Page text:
Dodgers Pen: It Costs More Than the Astros Roster

Talk about a bullpen with a lot of money tied up in it. While many teams supplement high-paid closers or setup men with some cheaper, pre-arb talent, the Dodgers eschew the “don’t spend too much on relievers” strategy (obviously not reading my fantasy draft strategy columns) and boast a $30+ million bullpen. To put that in context, it’s more than the entire Houston Astros squad will make in 2014. Holy macaroni. Guess Magic and Co.’s bottomless spending isn’t limited to buying half of Bobby Valentine’s Red Sox roster.

The closer
Kenley Jansen

Barring the Dodgers purchasing¬†Craig Kimbrel for the princely sum of $824 million, Jansen will head into spring training with a firm grasp on the closer gig for the first time in his career. The catcher-turned-pitcher has established himself as one of baseball’s elite relievers, joining the aforementioned Kimbrel and Aroldis Chapman as the only three with 40+% K% over the past three seasons. The only concern with Jansen may be health, although he seemed to make it through 2013 fine after a scary heart problem (and subsequent surgery) in 2012. Some of the closer experience behind him in the Dodger pen keeps him from being the safest ninth inning man out there, but he’d have to really blow up for Los Angeles to pull the plug.

The setup guys
Brian Wilson
Chris Perez

After joining the Dodgers in August, Wilson looked close to his old self. More than a year removed from Tommy John surgery, his fastball velocity was where it was before he went down (although still a couple mph off his career average) and his 9.2% SwStr% (admittedly, only given 207 pitches) was the highest it had been since 2010. “The Bearded One” was unable to find a suitable closing gig elsewhere so he returns to Tinseltown on a one-year pact (with a player option in 2015) to try and keep building value before re-entering the open market. He’s historically posted near-average strikeout rates, making him less appealing in fantasy leagues as a non-closer, but he’s kept the ball on the ground and in the yard which makes him useful for rates. He’ll likely enter March second-in-line behind Jansen and would get first dibs if someone where to happen to him.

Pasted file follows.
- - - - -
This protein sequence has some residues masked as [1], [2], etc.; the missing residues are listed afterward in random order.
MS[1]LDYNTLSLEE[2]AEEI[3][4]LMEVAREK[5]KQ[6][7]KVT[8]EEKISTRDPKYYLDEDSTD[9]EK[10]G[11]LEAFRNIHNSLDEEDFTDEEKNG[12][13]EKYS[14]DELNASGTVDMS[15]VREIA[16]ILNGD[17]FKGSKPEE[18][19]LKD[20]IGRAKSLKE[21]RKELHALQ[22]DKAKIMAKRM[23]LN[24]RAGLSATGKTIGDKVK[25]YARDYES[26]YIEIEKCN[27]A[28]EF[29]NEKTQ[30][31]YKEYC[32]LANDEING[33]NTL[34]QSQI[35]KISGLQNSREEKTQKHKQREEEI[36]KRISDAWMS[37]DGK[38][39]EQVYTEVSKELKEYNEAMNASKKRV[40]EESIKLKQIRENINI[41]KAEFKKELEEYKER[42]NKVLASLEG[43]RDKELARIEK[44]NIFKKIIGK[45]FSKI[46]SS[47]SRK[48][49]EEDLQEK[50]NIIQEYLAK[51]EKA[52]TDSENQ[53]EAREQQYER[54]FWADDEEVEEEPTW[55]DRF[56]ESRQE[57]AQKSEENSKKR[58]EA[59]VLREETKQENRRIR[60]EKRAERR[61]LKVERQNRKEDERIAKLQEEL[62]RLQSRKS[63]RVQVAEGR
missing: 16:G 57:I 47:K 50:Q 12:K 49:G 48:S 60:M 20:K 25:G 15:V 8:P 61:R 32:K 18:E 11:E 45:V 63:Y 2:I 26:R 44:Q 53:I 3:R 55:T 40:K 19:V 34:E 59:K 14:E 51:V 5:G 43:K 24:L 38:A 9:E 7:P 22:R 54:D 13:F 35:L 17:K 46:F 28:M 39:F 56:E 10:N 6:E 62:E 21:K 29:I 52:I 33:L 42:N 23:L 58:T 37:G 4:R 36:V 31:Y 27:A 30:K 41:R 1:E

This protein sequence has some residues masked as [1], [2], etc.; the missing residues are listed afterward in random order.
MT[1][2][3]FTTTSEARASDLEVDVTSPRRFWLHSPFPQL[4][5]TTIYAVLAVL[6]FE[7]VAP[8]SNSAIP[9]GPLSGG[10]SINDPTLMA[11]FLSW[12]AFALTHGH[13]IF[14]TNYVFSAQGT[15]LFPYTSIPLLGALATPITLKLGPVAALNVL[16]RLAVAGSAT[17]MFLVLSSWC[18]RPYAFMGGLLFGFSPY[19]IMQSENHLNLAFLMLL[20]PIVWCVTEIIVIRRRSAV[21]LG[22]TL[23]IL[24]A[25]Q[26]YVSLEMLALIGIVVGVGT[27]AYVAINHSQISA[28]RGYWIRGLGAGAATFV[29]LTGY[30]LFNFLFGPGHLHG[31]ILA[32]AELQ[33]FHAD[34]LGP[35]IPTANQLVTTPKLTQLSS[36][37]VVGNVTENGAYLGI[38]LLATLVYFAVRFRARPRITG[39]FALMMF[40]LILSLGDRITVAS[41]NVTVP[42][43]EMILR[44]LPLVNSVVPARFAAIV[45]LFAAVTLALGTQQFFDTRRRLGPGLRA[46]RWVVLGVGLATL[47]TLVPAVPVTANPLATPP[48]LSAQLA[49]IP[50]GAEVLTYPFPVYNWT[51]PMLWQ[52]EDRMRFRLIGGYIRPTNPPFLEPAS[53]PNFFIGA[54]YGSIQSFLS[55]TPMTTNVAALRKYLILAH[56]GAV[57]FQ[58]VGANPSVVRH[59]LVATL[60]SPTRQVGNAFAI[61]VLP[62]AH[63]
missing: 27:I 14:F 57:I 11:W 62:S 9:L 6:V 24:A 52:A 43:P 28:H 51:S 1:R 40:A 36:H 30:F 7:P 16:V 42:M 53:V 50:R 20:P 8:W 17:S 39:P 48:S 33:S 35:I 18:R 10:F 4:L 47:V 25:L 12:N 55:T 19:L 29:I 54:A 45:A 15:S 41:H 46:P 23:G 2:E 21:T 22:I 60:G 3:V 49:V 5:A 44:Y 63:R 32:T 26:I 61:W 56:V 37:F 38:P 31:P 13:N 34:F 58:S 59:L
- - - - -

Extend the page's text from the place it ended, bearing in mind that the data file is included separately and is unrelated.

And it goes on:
Chris Perez has finally been deposed of a closing gig, but it took longer than most people thought. While many wrote him off after his K% plummeted in 2011, he bounced back with decent seasons (peripherally) in 2012 and 2013. He probably could have sniffed around open ninth innings in places like Baltimore, Houston, or Tampa Bay, but, like Wilson, he settled for some cash and a chance to hit the market against next winter. He could be an enticing option in holds leagues, but he lacks elite skills in any one particular category. He might only be worth rostering if he’s pitching well and one of the two guys ahead of him falls victim to the injury bug.

Middle relief

J.P. Howell
Jamey Wright
Brandon League
Paco Rodriguez
Chris Withrow

Operating as the Dodgers’ primary lefty middle reliever in 2013, Howell’s 11 holds were somewhat of a disappointment. Doubly disappointing when you realize he posted the best ERA of his career. His season didn’t go completely unnoticed, as the team brought him back on a 2-year deal. He should garner most of the high-leverage situations versus lefties, so there remains hope for him in holds leagues again in 2013, although the fact he lacks elite strikeout and walk rates keeps him somewhat uninteresting from a rate perspective.